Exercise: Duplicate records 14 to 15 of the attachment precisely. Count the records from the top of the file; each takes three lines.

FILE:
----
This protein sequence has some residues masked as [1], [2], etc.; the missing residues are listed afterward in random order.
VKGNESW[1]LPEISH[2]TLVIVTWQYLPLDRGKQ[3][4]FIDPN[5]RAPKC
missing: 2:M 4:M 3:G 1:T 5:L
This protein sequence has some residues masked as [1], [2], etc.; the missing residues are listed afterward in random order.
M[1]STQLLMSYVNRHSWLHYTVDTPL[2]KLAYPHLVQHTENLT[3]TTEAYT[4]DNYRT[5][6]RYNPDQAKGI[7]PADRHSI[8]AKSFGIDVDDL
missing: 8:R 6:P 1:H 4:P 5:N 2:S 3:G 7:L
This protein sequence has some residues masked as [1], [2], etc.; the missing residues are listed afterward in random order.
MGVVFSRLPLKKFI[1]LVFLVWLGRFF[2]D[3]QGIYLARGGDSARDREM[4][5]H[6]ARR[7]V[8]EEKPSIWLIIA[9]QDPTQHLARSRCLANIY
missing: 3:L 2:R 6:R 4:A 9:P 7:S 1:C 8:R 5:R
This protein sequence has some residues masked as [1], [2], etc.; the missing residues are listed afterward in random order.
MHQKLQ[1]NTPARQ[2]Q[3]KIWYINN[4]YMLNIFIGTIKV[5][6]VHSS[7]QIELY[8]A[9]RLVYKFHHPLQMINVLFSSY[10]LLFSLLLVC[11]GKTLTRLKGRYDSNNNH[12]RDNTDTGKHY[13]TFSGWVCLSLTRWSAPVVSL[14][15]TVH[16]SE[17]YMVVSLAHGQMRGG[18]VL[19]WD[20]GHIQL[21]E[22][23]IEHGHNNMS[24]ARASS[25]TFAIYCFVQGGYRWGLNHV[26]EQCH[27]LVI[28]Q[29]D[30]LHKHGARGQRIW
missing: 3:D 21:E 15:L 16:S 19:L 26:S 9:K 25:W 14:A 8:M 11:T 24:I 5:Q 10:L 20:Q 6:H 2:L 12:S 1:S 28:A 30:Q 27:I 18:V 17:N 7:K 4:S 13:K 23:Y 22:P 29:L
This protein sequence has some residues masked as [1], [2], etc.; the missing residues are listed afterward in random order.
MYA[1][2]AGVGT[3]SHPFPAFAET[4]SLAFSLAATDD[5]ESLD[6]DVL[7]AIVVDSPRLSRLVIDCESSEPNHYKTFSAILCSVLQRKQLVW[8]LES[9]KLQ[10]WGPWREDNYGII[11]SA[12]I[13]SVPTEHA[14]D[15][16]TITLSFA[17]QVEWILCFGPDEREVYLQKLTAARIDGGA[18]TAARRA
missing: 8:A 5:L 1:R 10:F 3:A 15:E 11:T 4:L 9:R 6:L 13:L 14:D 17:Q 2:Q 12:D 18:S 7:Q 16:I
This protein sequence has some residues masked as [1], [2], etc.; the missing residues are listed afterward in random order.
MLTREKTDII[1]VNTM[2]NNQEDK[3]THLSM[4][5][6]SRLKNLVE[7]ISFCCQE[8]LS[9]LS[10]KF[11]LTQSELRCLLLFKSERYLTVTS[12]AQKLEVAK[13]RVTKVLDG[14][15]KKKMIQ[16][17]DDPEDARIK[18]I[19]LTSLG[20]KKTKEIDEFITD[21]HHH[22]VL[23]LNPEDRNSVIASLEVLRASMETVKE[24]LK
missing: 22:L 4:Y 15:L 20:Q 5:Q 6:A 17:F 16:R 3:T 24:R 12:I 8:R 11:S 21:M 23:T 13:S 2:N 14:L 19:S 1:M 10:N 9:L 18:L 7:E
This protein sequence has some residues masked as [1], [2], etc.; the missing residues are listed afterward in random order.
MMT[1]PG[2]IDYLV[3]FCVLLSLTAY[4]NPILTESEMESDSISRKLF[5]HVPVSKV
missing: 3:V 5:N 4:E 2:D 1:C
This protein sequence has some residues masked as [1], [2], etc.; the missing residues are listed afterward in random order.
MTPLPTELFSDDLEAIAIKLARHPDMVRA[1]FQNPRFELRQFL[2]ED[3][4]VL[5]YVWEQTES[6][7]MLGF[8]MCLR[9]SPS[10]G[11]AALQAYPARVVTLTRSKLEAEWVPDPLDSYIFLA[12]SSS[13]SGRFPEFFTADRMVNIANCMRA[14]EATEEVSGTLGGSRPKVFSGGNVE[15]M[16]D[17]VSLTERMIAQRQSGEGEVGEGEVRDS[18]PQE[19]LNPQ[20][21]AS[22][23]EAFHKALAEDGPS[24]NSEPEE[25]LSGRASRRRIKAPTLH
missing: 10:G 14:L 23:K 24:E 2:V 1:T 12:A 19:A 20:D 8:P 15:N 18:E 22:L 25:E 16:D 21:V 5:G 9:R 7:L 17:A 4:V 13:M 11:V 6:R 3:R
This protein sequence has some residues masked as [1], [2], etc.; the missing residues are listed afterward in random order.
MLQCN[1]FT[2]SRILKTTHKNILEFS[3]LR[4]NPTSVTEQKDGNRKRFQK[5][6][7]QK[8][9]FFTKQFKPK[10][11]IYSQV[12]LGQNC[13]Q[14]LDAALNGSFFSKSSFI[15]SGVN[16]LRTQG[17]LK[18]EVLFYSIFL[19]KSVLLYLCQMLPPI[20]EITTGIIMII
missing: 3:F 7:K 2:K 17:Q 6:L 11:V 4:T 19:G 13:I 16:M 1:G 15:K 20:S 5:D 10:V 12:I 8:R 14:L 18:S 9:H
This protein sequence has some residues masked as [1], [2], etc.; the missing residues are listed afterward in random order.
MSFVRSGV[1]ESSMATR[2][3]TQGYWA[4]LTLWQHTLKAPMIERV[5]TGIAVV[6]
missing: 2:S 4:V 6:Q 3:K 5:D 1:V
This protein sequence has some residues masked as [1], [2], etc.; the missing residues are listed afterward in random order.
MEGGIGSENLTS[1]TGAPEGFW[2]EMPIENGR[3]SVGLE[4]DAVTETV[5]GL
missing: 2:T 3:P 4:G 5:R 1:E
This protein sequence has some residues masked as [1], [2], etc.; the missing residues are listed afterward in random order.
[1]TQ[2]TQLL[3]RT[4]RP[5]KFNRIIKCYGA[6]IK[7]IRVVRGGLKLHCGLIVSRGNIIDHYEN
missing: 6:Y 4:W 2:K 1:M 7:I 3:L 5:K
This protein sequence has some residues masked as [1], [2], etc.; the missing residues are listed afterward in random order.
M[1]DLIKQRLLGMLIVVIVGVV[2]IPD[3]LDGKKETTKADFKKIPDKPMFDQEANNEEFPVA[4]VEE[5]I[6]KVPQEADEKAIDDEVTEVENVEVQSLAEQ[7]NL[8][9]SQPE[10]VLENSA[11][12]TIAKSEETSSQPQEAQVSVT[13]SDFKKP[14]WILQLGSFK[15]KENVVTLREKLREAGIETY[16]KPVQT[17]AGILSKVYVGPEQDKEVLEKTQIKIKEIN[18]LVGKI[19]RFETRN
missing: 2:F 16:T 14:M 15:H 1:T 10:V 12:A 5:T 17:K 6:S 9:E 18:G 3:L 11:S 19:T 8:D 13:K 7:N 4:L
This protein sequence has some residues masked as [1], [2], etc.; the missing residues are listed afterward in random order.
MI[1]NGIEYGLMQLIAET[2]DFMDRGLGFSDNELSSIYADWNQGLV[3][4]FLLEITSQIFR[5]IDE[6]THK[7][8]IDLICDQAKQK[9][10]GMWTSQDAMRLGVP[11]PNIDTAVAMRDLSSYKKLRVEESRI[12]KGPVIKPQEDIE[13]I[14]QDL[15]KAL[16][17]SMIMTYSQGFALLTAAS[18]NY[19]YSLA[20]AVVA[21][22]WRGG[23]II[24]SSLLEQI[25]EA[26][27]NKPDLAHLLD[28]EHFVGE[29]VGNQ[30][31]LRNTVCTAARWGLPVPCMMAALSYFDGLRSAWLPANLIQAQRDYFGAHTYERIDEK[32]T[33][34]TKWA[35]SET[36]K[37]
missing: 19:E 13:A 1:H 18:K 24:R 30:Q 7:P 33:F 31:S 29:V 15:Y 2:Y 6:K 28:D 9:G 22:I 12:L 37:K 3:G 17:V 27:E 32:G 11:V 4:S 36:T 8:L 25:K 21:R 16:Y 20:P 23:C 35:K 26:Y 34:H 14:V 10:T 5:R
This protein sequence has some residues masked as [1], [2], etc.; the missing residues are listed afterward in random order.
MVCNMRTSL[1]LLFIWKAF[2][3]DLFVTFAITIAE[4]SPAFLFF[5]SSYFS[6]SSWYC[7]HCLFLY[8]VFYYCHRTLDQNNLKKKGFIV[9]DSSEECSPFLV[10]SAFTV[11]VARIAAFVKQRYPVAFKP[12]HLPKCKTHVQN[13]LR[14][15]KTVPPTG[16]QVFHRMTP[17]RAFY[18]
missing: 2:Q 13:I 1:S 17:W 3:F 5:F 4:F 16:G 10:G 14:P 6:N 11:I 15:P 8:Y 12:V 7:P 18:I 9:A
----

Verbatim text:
This protein sequence has some residues masked as [1], [2], etc.; the missing residues are listed afterward in random order.
MI[1]NGIEYGLMQLIAET[2]DFMDRGLGFSDNELSSIYADWNQGLV[3][4]FLLEITSQIFR[5]IDE[6]THK[7][8]IDLICDQAKQK[9][10]GMWTSQDAMRLGVP[11]PNIDTAVAMRDLSSYKKLRVEESRI[12]KGPVIKPQEDIE[13]I[14]QDL[15]KAL[16][17]SMIMTYSQGFALLTAAS[18]NY[19]YSLA[20]AVVA[21][22]WRGG[23]II[24]SSLLEQI[25]EA[26][27]NKPDLAHLLD[28]EHFVGE[29]VGNQ[30][31]LRNTVCTAARWGLPVPCMMAALSYFDGLRSAWLPANLIQAQRDYFGAHTYERIDEK[32]T[33][34]TKWA[35]SET[36]K[37]
missing: 19:E 13:A 1:H 18:K 24:R 30:Q 7:P 33:F 31:S 29:V 15:Y 2:Y 6:K 28:D 9:G 22:I 12:L 37:K 3:G 17:V 27:E 32:G 11:V 4:S 36:T 8:L 25:K 21:R 16:Y 20:P 23:C 35:K 26:Y 34:H 14:V 10:T 5:R
This protein sequence has some residues masked as [1], [2], etc.; the missing residues are listed afterward in random order.
MVCNMRTSL[1]LLFIWKAF[2][3]DLFVTFAITIAE[4]SPAFLFF[5]SSYFS[6]SSWYC[7]HCLFLY[8]VFYYCHRTLDQNNLKKKGFIV[9]DSSEECSPFLV[10]SAFTV[11]VARIAAFVKQRYPVAFKP[12]HLPKCKTHVQN[13]LR[14][15]KTVPPTG[16]QVFHRMTP[17]RAFY[18]
missing: 2:Q 13:I 1:S 17:W 3:F 5:F 4:F 16:G 10:G 14:P 6:N 11:I 15:P 8:Y 12:V 7:P 18:I 9:A